The first owner was Mr. J. Cowley, the Chairman of the Daily Mirror at the time. He would keep the car until his death in 1944. In 1947, a combination of the state of the roads in Britain at the time and the lightweight aluminium coachwork, lead to the body suffering from structural issues, as a result of which, a Vanden Plas Saloon body from a Bentley Mk V (Chassis B-40-AW) was fitted. The ownership history of B-91-AE is known right back to new and the incredible history file contains many letters of correspondence between owners at different times in the cars history. These letters tell us the incredible story of how Mr. Frank Brooks, who had bought the Bentley in 1984, saw an advertisement for a body that had come off of a Bentley 3½ Litre. With the Vanden Plas body in need of restoration, Mr. Brooks had been on the look out for a good second hand body to fit to his car as a more economical solution to restoring the current body, especially as the formal style was not very exciting.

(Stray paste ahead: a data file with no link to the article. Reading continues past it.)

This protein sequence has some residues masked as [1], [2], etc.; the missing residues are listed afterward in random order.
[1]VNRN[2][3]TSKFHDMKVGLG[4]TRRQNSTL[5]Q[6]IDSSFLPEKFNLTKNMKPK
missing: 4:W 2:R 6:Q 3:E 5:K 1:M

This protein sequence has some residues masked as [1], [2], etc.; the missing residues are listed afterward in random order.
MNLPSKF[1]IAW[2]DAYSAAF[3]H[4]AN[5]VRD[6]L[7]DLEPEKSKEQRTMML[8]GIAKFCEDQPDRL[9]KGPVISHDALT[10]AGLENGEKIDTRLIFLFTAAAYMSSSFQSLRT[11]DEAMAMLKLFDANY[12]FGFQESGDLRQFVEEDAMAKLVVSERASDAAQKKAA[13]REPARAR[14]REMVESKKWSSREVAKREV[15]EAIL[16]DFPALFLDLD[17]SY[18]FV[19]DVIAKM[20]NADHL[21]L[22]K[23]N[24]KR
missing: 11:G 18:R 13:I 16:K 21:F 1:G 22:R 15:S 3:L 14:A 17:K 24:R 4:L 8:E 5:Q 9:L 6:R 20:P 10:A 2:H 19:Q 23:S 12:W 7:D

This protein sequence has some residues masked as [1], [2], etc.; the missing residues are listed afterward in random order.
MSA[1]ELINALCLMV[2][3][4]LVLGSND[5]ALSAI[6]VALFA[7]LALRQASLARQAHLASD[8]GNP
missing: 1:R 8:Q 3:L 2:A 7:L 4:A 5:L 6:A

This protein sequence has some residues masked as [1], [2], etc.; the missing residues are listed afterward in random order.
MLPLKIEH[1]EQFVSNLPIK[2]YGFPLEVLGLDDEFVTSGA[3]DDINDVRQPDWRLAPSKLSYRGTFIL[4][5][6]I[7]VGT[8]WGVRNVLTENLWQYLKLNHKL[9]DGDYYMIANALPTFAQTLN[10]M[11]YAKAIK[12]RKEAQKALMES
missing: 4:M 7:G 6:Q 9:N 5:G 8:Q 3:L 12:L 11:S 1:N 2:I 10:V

Mr. Brooks travelled to Camberley in Surrey to see and buy this other body. It was only upon getting home and going through the parts that he discovered the original numbered bonnet for the car that had originally worn this coachwork and it was stamped B-91-AE, inadvertently he had bought the original coachwork for his car! To think that somebody had kept the body and panels all this time, is so amazing and fortuitous that we can only be grateful to them. Sadly, Mr. Brooks passed away before the project could be started and in late 1991 a Mr. R. Hipkiss of High Wycombe bought all the parts of B-91-AE, including the remains of both bodies. With the Diamond Jubilee of the launch of the Derby Bentley just on the horizon, Mr. Hipkiss immediately embarked on a ground up restoration of B-91-AE, all of which is documented in not only the invoices and two large photo albums but through the original workshop logs of the restorers who did it. Fiennes Engineering were entrusted with the mechanical side of the restoration and Stephen Penny did all of the coachwork. After nearly two years and £74,000 in 1991-1993, B-91-AE was back to how it had been delivered nearly fifty years before. It was such a special event that the Bentley Driver’s Club Review decided to re-enact the photograph of the Press launch of the new Derby Bentley in 1933 outside the Aldenham Club with B-91-AE and B-1-AE, the Vanden Plas Open Tourer that featured in the original photograph and Press launch.